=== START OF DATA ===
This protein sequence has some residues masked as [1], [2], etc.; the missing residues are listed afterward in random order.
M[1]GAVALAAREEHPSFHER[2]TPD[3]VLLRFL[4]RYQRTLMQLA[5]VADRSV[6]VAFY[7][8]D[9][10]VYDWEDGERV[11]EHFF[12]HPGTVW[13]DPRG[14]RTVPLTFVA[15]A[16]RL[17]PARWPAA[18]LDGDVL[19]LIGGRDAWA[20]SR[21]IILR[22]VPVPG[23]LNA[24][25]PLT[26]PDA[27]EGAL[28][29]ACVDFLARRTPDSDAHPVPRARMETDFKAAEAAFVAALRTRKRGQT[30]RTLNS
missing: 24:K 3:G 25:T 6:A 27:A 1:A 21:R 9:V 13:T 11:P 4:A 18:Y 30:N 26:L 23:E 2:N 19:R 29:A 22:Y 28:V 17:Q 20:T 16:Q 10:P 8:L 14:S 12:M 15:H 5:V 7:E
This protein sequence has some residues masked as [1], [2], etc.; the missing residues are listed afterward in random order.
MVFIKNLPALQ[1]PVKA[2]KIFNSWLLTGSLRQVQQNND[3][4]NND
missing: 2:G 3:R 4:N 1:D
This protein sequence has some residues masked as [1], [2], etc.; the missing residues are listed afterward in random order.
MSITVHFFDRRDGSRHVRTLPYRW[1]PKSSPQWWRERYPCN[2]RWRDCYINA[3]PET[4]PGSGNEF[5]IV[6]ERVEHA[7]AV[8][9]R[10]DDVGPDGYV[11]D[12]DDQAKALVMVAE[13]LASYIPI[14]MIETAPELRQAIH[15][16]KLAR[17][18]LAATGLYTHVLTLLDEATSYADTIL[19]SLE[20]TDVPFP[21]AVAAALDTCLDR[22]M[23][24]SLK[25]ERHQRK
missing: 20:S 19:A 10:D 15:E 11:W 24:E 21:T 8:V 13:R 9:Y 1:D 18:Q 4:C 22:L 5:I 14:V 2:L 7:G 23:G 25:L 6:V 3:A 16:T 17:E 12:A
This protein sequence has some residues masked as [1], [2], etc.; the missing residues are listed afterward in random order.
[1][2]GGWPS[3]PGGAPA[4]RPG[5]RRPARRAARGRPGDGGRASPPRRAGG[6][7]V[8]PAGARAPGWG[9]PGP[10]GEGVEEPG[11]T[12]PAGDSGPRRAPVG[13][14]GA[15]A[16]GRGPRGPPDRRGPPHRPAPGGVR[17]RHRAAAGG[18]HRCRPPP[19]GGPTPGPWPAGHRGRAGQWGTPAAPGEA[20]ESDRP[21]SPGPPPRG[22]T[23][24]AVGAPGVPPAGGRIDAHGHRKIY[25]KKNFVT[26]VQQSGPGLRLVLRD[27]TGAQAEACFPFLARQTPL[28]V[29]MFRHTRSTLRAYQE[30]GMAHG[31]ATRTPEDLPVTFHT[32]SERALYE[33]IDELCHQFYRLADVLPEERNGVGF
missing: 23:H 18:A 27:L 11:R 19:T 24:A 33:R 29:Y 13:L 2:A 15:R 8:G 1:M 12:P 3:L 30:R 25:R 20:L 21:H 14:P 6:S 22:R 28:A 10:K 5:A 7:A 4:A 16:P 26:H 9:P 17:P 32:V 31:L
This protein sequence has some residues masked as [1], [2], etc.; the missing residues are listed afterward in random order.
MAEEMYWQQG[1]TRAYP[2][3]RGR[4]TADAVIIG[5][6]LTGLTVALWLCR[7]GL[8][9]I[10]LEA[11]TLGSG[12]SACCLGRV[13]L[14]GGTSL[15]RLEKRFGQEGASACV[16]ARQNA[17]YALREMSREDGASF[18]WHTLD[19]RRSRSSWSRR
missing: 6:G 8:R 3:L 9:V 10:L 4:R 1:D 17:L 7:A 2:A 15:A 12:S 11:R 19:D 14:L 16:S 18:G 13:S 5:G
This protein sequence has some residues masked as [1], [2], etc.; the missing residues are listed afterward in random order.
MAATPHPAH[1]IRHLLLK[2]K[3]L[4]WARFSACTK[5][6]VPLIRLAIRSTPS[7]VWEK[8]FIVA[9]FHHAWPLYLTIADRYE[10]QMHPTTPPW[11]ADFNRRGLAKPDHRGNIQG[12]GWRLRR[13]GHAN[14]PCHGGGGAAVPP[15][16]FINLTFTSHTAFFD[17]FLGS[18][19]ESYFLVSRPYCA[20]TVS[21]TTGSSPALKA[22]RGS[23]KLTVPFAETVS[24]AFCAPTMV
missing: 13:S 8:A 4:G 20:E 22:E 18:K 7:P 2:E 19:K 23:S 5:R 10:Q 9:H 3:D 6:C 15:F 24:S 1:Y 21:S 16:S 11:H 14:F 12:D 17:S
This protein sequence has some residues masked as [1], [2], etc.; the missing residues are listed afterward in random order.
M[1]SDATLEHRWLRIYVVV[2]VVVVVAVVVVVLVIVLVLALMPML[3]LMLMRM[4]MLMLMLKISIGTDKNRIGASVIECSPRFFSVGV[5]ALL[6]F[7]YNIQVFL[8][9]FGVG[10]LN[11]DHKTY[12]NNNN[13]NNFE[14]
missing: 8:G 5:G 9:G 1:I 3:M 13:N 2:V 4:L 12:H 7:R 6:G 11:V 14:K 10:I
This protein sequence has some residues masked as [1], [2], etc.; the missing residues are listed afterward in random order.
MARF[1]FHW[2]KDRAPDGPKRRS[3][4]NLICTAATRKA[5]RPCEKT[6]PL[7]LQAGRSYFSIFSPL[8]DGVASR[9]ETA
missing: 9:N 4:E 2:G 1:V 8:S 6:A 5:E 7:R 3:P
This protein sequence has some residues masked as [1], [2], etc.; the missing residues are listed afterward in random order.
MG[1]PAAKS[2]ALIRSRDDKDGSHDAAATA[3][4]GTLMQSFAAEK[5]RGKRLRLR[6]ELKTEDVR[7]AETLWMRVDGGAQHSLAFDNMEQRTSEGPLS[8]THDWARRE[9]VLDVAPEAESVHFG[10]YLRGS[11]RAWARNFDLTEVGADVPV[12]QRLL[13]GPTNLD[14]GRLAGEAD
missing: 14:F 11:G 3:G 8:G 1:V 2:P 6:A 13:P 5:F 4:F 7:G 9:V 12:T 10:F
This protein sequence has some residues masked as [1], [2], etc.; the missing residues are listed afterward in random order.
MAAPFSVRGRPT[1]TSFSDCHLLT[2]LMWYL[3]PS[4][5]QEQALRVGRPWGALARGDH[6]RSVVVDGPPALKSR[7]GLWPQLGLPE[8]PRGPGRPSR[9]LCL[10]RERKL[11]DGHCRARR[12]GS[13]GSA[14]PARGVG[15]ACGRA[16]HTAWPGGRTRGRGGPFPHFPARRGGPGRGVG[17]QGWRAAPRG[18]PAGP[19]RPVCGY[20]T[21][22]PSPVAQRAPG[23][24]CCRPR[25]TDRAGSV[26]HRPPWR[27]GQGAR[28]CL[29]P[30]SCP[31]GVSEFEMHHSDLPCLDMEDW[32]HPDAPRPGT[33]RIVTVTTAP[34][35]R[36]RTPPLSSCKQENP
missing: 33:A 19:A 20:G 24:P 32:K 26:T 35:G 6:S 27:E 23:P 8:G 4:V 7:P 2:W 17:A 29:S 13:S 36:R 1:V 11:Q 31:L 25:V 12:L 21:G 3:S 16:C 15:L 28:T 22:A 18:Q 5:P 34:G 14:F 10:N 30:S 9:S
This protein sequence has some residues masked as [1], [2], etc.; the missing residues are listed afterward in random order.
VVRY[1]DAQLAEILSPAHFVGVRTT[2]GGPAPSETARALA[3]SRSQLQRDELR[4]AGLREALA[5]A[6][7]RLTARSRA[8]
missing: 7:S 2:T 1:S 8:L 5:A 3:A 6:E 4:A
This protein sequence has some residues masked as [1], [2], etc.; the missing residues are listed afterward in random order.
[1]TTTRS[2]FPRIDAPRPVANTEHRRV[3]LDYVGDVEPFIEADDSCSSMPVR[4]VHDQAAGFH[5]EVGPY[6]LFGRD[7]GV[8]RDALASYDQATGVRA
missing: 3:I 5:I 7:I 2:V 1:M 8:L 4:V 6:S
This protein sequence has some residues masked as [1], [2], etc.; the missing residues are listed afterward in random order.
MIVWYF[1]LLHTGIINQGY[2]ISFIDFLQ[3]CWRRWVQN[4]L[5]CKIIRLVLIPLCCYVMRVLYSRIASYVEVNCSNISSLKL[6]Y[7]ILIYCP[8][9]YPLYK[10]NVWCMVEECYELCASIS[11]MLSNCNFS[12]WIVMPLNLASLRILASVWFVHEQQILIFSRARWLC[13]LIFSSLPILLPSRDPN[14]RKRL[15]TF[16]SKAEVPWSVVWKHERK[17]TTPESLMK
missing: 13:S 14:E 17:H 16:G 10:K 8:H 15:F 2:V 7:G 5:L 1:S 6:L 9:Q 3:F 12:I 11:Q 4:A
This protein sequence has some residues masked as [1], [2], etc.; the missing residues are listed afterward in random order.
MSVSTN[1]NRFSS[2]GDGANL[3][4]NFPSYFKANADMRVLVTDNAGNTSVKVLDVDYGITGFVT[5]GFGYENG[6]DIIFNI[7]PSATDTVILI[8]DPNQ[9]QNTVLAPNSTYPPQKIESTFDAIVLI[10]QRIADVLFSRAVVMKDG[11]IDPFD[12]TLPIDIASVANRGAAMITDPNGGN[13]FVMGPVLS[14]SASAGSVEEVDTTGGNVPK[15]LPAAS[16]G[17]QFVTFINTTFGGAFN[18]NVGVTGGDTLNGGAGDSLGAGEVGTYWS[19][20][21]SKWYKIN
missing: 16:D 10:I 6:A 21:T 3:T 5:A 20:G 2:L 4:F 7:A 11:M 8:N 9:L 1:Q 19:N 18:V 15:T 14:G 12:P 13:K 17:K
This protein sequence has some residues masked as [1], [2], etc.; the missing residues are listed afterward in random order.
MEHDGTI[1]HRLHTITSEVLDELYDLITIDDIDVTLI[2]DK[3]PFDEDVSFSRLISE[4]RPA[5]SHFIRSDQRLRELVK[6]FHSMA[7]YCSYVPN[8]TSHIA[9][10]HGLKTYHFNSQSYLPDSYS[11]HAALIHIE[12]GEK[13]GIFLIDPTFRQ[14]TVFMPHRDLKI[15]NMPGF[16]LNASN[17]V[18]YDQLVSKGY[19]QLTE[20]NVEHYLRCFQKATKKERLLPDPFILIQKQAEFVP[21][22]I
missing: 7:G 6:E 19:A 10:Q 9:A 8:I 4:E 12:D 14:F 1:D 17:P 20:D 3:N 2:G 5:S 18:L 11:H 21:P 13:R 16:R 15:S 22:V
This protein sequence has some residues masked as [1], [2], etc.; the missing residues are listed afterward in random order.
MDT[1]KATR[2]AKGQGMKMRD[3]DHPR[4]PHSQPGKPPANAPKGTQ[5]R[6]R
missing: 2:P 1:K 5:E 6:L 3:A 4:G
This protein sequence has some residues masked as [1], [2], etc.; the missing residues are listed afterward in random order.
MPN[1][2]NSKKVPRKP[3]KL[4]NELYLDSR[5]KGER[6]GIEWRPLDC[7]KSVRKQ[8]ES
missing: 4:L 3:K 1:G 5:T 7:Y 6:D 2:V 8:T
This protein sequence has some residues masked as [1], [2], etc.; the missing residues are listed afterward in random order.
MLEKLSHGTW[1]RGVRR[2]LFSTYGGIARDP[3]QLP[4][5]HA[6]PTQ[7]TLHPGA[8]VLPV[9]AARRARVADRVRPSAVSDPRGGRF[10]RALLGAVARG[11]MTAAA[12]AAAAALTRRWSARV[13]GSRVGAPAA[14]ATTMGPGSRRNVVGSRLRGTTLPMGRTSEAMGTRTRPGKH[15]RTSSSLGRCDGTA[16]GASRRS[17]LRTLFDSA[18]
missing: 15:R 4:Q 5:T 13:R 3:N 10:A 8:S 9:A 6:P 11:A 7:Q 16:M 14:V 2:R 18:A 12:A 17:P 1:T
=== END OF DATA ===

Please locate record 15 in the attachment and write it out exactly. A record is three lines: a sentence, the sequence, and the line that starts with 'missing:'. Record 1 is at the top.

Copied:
This protein sequence has some residues masked as [1], [2], etc.; the missing residues are listed afterward in random order.
MEHDGTI[1]HRLHTITSEVLDELYDLITIDDIDVTLI[2]DK[3]PFDEDVSFSRLISE[4]RPA[5]SHFIRSDQRLRELVK[6]FHSMA[7]YCSYVPN[8]TSHIA[9][10]HGLKTYHFNSQSYLPDSYS[11]HAALIHIE[12]GEK[13]GIFLIDPTFRQ[14]TVFMPHRDLKI[15]NMPGF[16]LNASN[17]V[18]YDQLVSKGY[19]QLTE[20]NVEHYLRCFQKATKKERLLPDPFILIQKQAEFVP[21][22]I
missing: 7:G 6:E 19:A 10:Q 9:A 8:I 4:E 12:D 14:F 1:D 17:P 20:D 3:N 2:G 5:S 18:L 11:H 21:P 13:R 16:R 15:S 22:V